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2 June 2014 | Will Green
Growth in the UK manufacturing sector eased in May but still represented the 15th consecutive month of increased production.
The Markit/CIPS UK Manufacturing Purchasing Managers’ Index fell back to 57, down on April’s 57.3, but remaining above the 50 mark indicating expansion and the sector is still experiencing “one of the brightest spells of output and new order growth in the 22-year survey history”.
There were marked increases of output and new orders across the consumer, intermediate and investment goods sectors, while new export orders rose for the 14th month in a row, with firms reporting improved demand from the US, Asia, Canada, Europe, the Middle East and New Zealand.
Manufacturing employment increased for the 13th month running, with growth spread across sectors and at both SMEs and large companies.
Output prices increased for the 11th consecutive month, though the rate of inflation eased to its weakest since August 2013, while input costs fell for the fourth month running, reflecting lower prices for commodities, energy and dairy products.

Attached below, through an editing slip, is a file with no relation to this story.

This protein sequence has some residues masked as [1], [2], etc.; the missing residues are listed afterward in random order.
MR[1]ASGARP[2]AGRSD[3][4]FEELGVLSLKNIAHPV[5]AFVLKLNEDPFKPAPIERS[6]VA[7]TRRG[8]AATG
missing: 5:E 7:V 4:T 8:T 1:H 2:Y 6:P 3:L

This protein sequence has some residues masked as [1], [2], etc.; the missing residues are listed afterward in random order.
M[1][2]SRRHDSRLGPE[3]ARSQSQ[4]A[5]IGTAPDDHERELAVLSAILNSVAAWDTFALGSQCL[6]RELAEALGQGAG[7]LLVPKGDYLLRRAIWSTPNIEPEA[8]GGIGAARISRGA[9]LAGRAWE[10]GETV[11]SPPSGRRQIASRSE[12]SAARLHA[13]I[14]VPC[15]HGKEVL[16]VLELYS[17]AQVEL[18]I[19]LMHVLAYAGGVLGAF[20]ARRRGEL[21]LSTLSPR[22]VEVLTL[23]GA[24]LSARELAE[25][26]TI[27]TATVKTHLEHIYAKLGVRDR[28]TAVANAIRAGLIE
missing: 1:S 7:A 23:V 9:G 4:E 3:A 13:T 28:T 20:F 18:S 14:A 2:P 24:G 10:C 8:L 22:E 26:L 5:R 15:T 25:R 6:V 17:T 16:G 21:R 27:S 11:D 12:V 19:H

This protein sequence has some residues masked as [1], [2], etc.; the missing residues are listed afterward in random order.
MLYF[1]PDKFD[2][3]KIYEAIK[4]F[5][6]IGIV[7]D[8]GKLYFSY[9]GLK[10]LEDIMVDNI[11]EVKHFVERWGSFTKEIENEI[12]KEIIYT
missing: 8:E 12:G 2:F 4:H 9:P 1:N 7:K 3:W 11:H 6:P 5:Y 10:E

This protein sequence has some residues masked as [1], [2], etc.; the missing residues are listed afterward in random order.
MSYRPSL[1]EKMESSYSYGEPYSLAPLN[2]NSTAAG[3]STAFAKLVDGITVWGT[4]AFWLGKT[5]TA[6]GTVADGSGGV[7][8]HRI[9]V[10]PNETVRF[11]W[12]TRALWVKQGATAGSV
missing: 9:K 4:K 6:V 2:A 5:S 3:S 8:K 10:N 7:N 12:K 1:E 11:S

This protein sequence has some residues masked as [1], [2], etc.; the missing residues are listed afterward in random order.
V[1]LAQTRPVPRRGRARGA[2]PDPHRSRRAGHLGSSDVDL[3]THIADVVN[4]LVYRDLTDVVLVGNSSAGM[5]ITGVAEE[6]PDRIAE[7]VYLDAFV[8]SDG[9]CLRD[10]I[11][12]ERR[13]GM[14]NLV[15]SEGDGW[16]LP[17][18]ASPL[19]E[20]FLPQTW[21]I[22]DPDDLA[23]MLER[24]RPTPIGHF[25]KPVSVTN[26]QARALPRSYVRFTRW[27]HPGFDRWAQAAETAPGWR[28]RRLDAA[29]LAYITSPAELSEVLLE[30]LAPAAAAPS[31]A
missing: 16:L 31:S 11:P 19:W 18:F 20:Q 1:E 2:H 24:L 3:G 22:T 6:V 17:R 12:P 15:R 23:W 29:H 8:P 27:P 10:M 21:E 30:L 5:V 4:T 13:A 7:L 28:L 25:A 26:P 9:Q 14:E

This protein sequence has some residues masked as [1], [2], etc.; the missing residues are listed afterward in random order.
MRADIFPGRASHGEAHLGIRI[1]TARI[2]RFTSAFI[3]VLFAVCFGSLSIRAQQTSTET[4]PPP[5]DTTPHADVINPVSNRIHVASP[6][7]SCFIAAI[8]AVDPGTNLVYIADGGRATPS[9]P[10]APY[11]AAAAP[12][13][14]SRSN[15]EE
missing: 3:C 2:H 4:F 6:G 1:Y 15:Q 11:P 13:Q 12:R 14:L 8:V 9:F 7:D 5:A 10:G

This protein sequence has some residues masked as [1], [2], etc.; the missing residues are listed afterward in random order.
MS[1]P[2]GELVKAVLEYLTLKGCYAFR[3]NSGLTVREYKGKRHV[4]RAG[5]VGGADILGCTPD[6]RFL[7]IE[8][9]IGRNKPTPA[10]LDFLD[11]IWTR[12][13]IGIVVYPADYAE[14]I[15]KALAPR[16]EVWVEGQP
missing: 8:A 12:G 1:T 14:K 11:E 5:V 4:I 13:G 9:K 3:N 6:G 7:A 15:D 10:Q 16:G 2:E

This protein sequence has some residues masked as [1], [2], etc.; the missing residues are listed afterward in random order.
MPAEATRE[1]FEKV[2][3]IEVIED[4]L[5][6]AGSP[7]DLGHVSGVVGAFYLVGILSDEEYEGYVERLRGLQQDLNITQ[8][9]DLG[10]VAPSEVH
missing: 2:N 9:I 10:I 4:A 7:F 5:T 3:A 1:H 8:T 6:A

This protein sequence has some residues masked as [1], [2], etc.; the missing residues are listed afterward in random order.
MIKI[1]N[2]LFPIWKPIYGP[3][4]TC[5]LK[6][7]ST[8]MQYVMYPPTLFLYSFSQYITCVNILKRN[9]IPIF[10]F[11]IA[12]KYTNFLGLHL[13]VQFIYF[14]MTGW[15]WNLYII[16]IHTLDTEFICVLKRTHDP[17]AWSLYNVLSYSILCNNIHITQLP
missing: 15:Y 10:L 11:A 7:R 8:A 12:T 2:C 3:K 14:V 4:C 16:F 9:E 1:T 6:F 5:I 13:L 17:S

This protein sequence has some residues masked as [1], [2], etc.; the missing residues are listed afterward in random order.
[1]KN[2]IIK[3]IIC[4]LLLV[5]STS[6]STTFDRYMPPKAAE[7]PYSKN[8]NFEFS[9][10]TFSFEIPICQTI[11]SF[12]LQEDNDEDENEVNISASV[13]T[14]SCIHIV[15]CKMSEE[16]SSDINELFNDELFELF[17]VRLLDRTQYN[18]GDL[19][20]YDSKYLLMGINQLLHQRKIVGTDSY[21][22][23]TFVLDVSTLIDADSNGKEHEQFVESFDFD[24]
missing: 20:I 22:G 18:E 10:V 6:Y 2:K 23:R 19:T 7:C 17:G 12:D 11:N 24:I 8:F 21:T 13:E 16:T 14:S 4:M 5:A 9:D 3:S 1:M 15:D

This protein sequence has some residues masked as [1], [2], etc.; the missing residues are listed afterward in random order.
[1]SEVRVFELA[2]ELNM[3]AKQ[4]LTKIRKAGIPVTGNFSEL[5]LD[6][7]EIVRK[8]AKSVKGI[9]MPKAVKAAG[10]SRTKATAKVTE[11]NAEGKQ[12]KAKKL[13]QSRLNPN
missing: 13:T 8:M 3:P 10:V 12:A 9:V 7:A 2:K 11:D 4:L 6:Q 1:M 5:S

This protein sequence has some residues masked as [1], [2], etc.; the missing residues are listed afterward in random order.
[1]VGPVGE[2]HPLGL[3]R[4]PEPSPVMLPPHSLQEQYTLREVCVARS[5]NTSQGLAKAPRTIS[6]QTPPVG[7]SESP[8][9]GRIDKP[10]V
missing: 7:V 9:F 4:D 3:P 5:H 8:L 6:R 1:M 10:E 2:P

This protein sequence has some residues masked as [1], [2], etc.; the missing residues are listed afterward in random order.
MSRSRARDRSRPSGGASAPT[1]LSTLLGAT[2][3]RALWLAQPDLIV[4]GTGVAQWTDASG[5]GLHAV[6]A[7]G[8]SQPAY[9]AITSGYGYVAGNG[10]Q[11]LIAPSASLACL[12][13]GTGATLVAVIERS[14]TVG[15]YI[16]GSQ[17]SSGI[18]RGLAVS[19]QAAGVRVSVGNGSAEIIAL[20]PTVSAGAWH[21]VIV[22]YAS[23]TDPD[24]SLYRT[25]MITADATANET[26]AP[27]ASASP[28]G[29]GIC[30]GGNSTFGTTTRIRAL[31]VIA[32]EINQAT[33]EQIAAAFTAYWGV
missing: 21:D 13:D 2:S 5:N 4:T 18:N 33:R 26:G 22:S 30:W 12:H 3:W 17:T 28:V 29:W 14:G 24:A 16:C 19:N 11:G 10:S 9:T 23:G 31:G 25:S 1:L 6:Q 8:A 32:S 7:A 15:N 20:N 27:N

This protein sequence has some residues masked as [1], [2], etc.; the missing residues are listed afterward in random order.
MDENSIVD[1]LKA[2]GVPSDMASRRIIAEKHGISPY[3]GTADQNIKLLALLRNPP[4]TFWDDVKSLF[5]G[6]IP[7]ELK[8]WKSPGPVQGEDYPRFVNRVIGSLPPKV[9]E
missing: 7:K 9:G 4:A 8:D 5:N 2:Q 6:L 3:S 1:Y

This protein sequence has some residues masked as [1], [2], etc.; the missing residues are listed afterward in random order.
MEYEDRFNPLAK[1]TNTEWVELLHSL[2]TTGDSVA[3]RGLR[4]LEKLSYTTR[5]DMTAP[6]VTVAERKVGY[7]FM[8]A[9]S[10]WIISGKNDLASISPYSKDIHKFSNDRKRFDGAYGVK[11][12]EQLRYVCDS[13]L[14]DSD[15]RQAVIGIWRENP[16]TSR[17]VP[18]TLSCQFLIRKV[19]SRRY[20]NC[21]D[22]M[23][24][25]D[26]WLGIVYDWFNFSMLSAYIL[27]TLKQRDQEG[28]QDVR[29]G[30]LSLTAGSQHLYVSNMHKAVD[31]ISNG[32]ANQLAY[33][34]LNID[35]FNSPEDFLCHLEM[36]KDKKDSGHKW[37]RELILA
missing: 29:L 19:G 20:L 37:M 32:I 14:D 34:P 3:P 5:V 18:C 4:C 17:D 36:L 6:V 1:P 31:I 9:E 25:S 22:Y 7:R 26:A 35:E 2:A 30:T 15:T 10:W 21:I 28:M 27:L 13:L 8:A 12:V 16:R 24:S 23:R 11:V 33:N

Rob Dobson, senior economist at Markit, said: “Manufacturing production is currently expanding at a quarterly rate close to 1.5 per cent, according to the PMI, helping the sector take huge strides towards recouping the output lost during the recession. However with manufacturing still some 7.5 per cent smaller than its pre-crisis peak , even at this current growth rate it would take until late 2015 to achieve full recovery.”
David Noble, group CEO, CIPS said: “Rising demand and a further drop in input prices is having a positive impact on the cost side, as factories have been able to ramp up their selling prices for the eleventh month running. At the same time however, the pressure to keep up the pace of production is filtering through to suppliers and is resulting in an ongoing lengthening of delivery times.”